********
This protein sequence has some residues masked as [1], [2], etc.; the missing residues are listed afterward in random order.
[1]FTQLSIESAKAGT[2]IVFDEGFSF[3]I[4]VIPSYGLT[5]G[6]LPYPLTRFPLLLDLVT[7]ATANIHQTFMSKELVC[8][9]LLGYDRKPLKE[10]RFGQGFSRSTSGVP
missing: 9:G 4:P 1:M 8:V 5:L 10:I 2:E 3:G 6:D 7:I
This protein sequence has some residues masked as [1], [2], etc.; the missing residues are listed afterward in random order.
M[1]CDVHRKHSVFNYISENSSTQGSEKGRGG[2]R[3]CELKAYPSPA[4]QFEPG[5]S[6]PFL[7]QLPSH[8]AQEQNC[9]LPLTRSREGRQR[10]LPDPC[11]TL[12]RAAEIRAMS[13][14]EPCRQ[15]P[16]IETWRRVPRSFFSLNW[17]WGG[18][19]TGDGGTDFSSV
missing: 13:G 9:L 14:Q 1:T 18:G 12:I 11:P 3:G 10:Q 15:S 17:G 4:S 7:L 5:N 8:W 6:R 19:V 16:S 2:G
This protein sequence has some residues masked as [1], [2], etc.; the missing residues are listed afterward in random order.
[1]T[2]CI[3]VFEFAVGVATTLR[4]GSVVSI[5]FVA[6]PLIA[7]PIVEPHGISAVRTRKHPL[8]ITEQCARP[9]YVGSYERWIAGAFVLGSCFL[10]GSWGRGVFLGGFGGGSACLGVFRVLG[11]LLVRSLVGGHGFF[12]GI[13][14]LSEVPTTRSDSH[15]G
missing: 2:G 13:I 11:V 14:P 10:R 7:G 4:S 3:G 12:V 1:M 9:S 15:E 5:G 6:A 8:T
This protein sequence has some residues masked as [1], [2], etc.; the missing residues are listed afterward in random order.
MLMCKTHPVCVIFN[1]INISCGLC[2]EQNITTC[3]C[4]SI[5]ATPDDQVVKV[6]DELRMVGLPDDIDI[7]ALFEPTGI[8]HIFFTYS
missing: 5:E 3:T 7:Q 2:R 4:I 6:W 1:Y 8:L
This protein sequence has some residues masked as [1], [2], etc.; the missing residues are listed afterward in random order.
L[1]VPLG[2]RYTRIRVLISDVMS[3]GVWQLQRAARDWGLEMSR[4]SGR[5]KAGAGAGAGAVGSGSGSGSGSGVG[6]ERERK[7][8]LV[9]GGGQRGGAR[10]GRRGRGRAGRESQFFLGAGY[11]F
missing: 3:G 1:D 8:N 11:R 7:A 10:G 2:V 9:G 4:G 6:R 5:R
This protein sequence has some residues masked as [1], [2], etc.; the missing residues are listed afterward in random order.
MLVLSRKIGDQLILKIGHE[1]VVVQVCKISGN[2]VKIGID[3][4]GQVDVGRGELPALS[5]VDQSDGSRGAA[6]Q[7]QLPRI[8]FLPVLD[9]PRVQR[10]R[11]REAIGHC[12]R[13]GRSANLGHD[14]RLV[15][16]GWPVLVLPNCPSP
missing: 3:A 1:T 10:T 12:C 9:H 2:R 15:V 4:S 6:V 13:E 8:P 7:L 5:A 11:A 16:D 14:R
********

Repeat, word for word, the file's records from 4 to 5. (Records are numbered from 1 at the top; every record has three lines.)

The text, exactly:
This protein sequence has some residues masked as [1], [2], etc.; the missing residues are listed afterward in random order.
MLMCKTHPVCVIFN[1]INISCGLC[2]EQNITTC[3]C[4]SI[5]ATPDDQVVKV[6]DELRMVGLPDDIDI[7]ALFEPTGI[8]HIFFTYS
missing: 5:E 3:T 7:Q 2:R 4:I 6:W 1:Y 8:L
This protein sequence has some residues masked as [1], [2], etc.; the missing residues are listed afterward in random order.
L[1]VPLG[2]RYTRIRVLISDVMS[3]GVWQLQRAARDWGLEMSR[4]SGR[5]KAGAGAGAGAVGSGSGSGSGSGVG[6]ERERK[7][8]LV[9]GGGQRGGAR[10]GRRGRGRAGRESQFFLGAGY[11]F
missing: 3:G 1:D 8:N 11:R 7:A 10:G 2:V 9:G 4:G 6:R 5:R